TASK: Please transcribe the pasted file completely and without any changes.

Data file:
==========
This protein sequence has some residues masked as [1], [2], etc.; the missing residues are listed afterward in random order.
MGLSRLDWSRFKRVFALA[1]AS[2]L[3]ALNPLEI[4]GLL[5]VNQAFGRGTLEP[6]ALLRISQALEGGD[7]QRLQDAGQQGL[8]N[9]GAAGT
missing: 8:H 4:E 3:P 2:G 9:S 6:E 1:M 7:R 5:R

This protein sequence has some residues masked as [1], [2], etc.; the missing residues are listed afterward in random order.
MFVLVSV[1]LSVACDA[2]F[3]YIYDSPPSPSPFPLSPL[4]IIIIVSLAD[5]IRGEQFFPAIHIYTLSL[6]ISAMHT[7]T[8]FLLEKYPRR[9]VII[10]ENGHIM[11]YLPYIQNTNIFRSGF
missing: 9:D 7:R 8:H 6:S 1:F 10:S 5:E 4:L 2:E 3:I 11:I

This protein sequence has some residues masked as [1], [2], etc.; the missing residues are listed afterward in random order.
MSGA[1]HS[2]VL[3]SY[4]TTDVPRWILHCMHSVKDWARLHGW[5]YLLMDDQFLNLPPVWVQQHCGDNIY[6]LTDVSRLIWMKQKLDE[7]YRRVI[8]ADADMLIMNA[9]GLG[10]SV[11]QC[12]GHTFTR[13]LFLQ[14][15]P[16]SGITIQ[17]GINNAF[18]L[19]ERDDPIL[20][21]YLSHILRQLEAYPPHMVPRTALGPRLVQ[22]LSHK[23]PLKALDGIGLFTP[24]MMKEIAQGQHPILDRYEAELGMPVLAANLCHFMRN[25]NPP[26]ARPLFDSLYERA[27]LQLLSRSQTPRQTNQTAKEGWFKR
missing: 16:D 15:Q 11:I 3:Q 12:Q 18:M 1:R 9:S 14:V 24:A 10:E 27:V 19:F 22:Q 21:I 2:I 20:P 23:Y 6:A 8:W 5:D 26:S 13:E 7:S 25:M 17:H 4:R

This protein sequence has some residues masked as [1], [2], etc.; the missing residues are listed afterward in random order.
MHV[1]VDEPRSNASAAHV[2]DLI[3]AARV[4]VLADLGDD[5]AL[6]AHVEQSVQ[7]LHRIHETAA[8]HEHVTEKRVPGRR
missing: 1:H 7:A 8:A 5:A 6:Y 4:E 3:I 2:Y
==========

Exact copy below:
This protein sequence has some residues masked as [1], [2], etc.; the missing residues are listed afterward in random order.
MGLSRLDWSRFKRVFALA[1]AS[2]L[3]ALNPLEI[4]GLL[5]VNQAFGRGTLEP[6]ALLRISQALEGGD[7]QRLQDAGQQGL[8]N[9]GAAGT
missing: 8:H 4:E 3:P 2:G 9:S 6:E 1:M 7:R 5:R

This protein sequence has some residues masked as [1], [2], etc.; the missing residues are listed afterward in random order.
MFVLVSV[1]LSVACDA[2]F[3]YIYDSPPSPSPFPLSPL[4]IIIIVSLAD[5]IRGEQFFPAIHIYTLSL[6]ISAMHT[7]T[8]FLLEKYPRR[9]VII[10]ENGHIM[11]YLPYIQNTNIFRSGF
missing: 9:D 7:R 8:H 6:S 1:F 10:S 5:E 4:L 2:E 3:I 11:I

This protein sequence has some residues masked as [1], [2], etc.; the missing residues are listed afterward in random order.
MSGA[1]HS[2]VL[3]SY[4]TTDVPRWILHCMHSVKDWARLHGW[5]YLLMDDQFLNLPPVWVQQHCGDNIY[6]LTDVSRLIWMKQKLDE[7]YRRVI[8]ADADMLIMNA[9]GLG[10]SV[11]QC[12]GHTFTR[13]LFLQ[14][15]P[16]SGITIQ[17]GINNAF[18]L[19]ERDDPIL[20][21]YLSHILRQLEAYPPHMVPRTALGPRLVQ[22]LSHK[23]PLKALDGIGLFTP[24]MMKEIAQGQHPILDRYEAELGMPVLAANLCHFMRN[25]NPP[26]ARPLFDSLYERA[27]LQLLSRSQTPRQTNQTAKEGWFKR
missing: 16:D 15:Q 11:I 3:Q 12:Q 18:M 1:R 9:S 14:V 24:A 10:E 27:V 19:F 22:Q 21:I 2:I 20:P 23:Y 6:A 8:W 5:D 26:S 13:E 7:S 25:M 17:H 4:R

This protein sequence has some residues masked as [1], [2], etc.; the missing residues are listed afterward in random order.
MHV[1]VDEPRSNASAAHV[2]DLI[3]AARV[4]VLADLGDD[5]AL[6]AHVEQSVQ[7]LHRIHETAA[8]HEHVTEKRVPGRR
missing: 1:H 7:A 8:A 5:A 6:Y 4:E 3:I 2:Y